“Once my siblings reached their mid-twenties, my mother’s temperament regarding the children’s involvement with the trust and these scheduled distributions changed drastically. While my father wanted to continue our family discussions regarding the trust, my mother began acting erratically during these meetings. She would often yell at my father for no apparent reason and our meetings regularly devolved to such a degree that she would become hysterical and leave. While my siblings had moved out of the house at this point, I was still living under the same roof as my parents and became increasingly aware of her verbal attacks against my father.

“After dinners when the trusts were mentioned, she would regularly attack my father later in the evening over his willingness to discuss the trusts with members of the family. This verbal abuse was so extreme that several times my father became physically ill as a result. As the years progressed, my mother’s badgering became a nightly occurrence. My mother no longer believed that any of the children should get the distributions my father had wanted to give us. Because my father still felt strongly that these distributions should be made, my mother continued to yell at him nightly over this. My father would often pled with her to stop and on several occasions offered to resign and give her complete control over finances if she would just stop badgering him.”

Their sister Catherine Corman made similar observations about their mother in a 2009 declaration. “My father has always been very open with the entire family about financial matters. My mother has stated many times that she would like to come to decisions with my father in secret, and not disclose financial information to my siblings and myself. Her demands for secrecy have grown vastly in recent years, to the point where she stops my father mid-sentence if he is about to discuss our finances with us, and throws tantrums if she finds out he has spoken to us about financial matters. Last summer my father said that he wanted to make major distributions to us. He took me to lunch and told me this. He also said the same thing to Brian and Roger. My mother did not want the distributions made, and stopped him from even discussing the distributions with us, much less making them.”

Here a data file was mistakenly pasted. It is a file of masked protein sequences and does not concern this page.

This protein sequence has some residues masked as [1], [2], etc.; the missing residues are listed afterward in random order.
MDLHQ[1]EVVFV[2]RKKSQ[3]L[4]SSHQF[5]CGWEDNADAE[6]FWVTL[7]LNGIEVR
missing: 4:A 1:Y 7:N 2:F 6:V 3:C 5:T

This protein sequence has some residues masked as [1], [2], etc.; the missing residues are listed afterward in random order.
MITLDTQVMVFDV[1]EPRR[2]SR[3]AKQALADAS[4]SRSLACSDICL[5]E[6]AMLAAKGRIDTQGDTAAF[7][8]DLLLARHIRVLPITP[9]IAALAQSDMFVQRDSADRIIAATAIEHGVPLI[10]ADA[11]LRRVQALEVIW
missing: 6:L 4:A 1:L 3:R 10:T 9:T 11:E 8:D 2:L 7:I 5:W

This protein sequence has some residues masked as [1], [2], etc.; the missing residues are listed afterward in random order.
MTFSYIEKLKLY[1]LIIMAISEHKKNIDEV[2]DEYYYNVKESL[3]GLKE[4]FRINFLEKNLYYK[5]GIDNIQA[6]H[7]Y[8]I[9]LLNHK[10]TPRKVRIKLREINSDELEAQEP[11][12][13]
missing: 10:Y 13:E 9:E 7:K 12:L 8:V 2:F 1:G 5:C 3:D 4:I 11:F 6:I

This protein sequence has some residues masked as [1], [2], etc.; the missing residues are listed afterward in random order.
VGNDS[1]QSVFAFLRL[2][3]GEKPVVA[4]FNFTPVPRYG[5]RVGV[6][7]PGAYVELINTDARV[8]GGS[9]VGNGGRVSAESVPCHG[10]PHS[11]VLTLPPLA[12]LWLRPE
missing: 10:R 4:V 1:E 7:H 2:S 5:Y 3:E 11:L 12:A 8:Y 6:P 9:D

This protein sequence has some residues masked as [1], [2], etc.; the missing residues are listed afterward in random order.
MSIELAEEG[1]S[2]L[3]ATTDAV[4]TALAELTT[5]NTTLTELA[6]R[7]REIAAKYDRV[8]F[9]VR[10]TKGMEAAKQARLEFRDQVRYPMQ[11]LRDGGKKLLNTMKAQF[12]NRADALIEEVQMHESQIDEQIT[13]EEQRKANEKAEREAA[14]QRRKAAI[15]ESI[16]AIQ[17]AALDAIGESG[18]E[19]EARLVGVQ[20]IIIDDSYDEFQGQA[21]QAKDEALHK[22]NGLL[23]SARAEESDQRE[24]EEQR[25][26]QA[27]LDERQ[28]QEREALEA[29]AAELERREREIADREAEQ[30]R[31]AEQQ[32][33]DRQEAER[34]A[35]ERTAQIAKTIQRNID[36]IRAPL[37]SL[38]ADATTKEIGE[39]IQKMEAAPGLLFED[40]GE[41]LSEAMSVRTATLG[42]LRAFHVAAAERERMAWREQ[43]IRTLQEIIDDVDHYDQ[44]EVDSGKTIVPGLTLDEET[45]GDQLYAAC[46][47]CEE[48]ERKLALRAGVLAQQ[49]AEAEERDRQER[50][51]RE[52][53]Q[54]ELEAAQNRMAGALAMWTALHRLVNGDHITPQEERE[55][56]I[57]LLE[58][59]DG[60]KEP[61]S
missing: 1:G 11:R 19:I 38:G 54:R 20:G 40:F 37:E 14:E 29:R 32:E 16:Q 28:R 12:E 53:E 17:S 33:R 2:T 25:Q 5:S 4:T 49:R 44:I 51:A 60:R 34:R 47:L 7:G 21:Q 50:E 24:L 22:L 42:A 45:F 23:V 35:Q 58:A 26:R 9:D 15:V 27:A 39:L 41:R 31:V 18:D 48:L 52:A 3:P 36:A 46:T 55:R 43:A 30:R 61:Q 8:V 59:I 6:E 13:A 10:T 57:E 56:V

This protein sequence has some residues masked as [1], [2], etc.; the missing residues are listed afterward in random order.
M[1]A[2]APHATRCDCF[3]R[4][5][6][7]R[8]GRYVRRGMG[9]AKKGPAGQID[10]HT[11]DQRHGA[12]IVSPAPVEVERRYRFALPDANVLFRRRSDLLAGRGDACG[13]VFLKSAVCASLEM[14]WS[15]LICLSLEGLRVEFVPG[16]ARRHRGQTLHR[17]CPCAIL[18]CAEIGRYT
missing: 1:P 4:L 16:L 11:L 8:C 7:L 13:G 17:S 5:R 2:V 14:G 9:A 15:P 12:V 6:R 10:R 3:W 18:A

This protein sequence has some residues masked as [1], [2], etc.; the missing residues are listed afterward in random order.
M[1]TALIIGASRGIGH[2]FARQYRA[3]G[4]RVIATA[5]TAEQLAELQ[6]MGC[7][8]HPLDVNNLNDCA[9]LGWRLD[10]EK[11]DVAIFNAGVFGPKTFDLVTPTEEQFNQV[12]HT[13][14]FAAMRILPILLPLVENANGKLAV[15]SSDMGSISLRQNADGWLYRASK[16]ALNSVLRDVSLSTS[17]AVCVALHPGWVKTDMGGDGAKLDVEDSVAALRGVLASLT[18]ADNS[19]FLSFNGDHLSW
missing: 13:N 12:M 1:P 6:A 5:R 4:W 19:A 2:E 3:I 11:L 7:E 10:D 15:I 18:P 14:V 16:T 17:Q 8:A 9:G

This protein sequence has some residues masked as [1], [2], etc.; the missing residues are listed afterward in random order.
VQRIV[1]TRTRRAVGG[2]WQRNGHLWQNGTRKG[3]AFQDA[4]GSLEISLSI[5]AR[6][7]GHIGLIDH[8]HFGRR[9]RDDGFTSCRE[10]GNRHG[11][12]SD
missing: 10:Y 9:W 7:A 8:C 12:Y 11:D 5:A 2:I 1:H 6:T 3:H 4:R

“In sum,” she wrote, “I am extremely concerned by my mother’s words, especially those which have been false or misleading, and actions, especially those which involve secrecy, pressuring my father, or taking legal measures to hide financial information regarding our trusts, which reveal her not to be acting in our interest, but in fact working against the interests of the beneficiaries of the trusts of which she is trustee, and that of which she is special trustee.”

Catherine also said in the 2009 declaration that her mother had hit her in the face, leaving a “large red mark,” after a night of drinking.

Roger and Julie Corman did not respond to Deadline’s request for comment. The suit first was reported by theblast.com.